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Looking Back - 2018 Receivers - How Did Georgia Do?

Jason Brassell

The University of Georgia is known for having some of the best running backs in the history of college football. From Herschel Walker to Nick Chubb, there's no college football program around that can compare to the excellence that has come from that position in Athens, Georgia. Each player that has come through and toted the rock for the Georgia Bulldogs did it with their own unique capabilities. Each recruit that comes in understands the importance of continuing the tradition set by the absolute beasts that have come before him. Being labeled with the moniker RB-U hascertainly had it's obvious advantages, but why are we talking about running backs in a story about the 2018 receiver class?

That's because being labeled RB-U also has it's disadvantages. Being known as a program with a tradition of running backs can have an adverse effect on receiver recruiting. You best believe other programs are negative recruiting in every way possible when trying to keep the top receivers away from the Georgia Bulldogs. It also doesn't help that we get so far ahead of most teams that we're able to just sit on the ball the second half of games. Kirby Smart is my favorite coach that we've ever had, but that is my main pet peeve about him. I have found myself screaming at the television for him to throw the ball down the field in the fourth quarter of games that are in te bag. I understand that you're more prone to turnovers and all that mumbo jumbo, but sometimes you have to let the kids play ball. Some of these highly ranked receivers care about stats and we're going to have to show them that our receivers can put up stats. Just look at Brock Bowers and the tight end position and how recruting is going for that position now. I understand that there's only one ball to go around, but I'll leave it at that for now and get off my soapbox.

Despite being known for the running game and despite the negative recruiting, the Dawgs have been able to bring in some very talented receivers along the way. One of those players is Kearis Jackson, an in-stste prospect from Pech County in the 2018 class. Jackson has become a key figure for the UGA football program on and off the field. He has established himself as a leader in the locker room and the Athens community. The proof is in the pudding, as he was recently named to the Wuerfell Trophy Watch List. According to their website, the Wuerfell Trophy honors college football athletes who are serving others, while also achieving greatness on the football field and in the classroom. He was also recently named All-SEC first team as a return specialist by the media attending the SEC Media Days event. Jackson was ranked as the #23 receiver and #130 overall recruit in the 2018 class according to the 247sports composite rankings. Tommy Bush is a 6'5 receiver who the Dawgs recruited heavily and signed in the 2018 class. We actually turned multiple recruits at multiple positions down in favor of Bush. The Texas native combined speed with his height to become the #37 receiver and #196 overall in the 2018 class.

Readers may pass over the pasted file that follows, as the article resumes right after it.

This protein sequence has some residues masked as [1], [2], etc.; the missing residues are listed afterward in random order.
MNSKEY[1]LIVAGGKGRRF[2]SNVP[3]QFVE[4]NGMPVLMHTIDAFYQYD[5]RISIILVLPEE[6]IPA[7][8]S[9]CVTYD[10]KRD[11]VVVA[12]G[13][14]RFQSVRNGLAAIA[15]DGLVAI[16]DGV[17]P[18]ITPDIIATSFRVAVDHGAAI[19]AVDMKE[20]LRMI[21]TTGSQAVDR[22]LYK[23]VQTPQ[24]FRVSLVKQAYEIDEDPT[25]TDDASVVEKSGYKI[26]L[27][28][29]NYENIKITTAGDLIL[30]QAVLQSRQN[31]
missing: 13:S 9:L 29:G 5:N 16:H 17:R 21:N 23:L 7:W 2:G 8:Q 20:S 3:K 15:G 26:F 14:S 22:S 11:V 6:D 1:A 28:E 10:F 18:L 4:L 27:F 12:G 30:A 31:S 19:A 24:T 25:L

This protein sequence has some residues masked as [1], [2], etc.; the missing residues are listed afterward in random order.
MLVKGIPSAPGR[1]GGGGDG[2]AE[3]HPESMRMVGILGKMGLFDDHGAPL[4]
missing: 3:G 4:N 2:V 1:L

So how have these players done on the field compared to other top receiver targets and highly ranked receiver prospects in their class?

Kearis Jackson 4*, #130 overall, #23 WR UGA College 57 787 13.8 4
Tommy Bush 4*, #196 overall, #37 WR UGA College 4 44 11.0 0
Justin Shorter 5*, #8 overall, #1 WR PennSt/Fla College 81 975 12.0 6
Amon-Ra St. Brown 5*, #11 overall, #2 WR USC DET, Rd 4, Pk 112 178 2270 12.8 16
Terrace Marshall 5*, #13 overall, #3 WR LSU CAR, Rd 2, Pk 59 106 1594 15.0 23
Derion Kendrick (CB) 5*, #26 overall, #4 WR Clem/UGA LAR, Rd 6, Pk 212 0 0 0.0 0
Jaylen Waddle 4*, #39 overall, #5 WR Ala MIA, Rd 1, Pk 6 106 1999 18.9 17
Ja'Marr Chase 4*, #84 overall, #15 WR LSU CIN, Rd 1, Pk 5 107 2093 19.6 23
Matthew Hill 4*, #92 overall, #17 WR Aub College 8 46 5.8 0
Alontae Taylor (DB) 4*, #122 overall, #21 WR Tenn NO, Rd 2, Pk 49 0 0 0.0 0
Josh Vann 4*, #146 overall, #25 WR USCe College 90 1056 11.7 7
Elijah Moore 4*, #203 overall, #38 WR Miss NYJ, Rd 2, Pk 34 189 2441 12.9 16
Rashod Bateman 4*, #367 overall, #61 WR Minn BAL, Rd 1, Pk 27 147 2395 16.3 19
^^^Rank according to 247sports composite rankings
Punt Returner 39 287 7.4 0      
Kick Returner 17 414 24.4 0